Does adaptive protein evolution proceed by large or small steps at the amino acid level?

Bergman, Juraj, Eyre-Walker, Adam and Unset (2019) Does adaptive protein evolution proceed by large or small steps at the amino acid level? Molecular Biology and Evolution. ISSN 0737-4038

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Abstract

A long-standing question in evolutionary biology is the relative contribution of large and small effect mutations to the adaptive process. We have investigated this question in proteins by estimating the rate of adaptive evolution between all pairs of amino acids separated by one mutational step using a McDonald-Kreitman type approach and genome-wide data from several Drosophila species. We find that the rate of adaptive evolution is highest amongst amino acids that are more similar. This is partly due to the fact that the proportion of mutations that are adaptive is higher amongst more similar amino acids. We also find that the rate of neutral evolution between amino acids is higher amongst more similar amino acids. Overall our results suggest that both the adaptive and non-adaptive evolution of proteins is dominated by substitutions between similar amino acids.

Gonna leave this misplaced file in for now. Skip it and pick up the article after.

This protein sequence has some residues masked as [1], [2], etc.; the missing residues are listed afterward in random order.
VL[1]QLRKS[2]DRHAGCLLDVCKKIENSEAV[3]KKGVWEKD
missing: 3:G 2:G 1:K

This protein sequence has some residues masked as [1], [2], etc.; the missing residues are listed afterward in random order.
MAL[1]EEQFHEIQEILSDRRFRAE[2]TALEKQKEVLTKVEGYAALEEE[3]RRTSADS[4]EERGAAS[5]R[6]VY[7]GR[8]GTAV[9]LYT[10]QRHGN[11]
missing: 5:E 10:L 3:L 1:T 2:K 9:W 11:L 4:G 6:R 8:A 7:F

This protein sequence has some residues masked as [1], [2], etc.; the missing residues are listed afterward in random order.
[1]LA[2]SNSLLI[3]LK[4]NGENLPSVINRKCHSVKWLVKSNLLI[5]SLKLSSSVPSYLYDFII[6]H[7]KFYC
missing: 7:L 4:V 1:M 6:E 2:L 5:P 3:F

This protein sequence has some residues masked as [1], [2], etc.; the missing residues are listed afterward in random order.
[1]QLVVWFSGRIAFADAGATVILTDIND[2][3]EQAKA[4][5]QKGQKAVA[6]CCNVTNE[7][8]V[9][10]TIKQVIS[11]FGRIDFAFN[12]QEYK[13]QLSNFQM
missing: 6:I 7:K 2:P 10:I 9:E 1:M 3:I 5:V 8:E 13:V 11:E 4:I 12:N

Item Type: Article
Schools and Departments: School of Life Sciences > Evolution, Behaviour and Environment
Subjects: Q Science
Q Science > QH Natural history > QH0301 Biology > QH0426 Genetics
Q Science > QH Natural history > QH0301 Biology > QH0426 Genetics > QH0447 Genes. Alleles. Genome
Q Science > QH Natural history > QH0301 Biology > QH0426 Genetics > QH0460 Mutations
Depositing User: Adam Eyre-Walker
Date Deposited: 18 Mar 2019 13:19
Last Modified: 18 Mar 2019 13:19
URI: http://sro.sussex.ac.uk/id/eprint/82573

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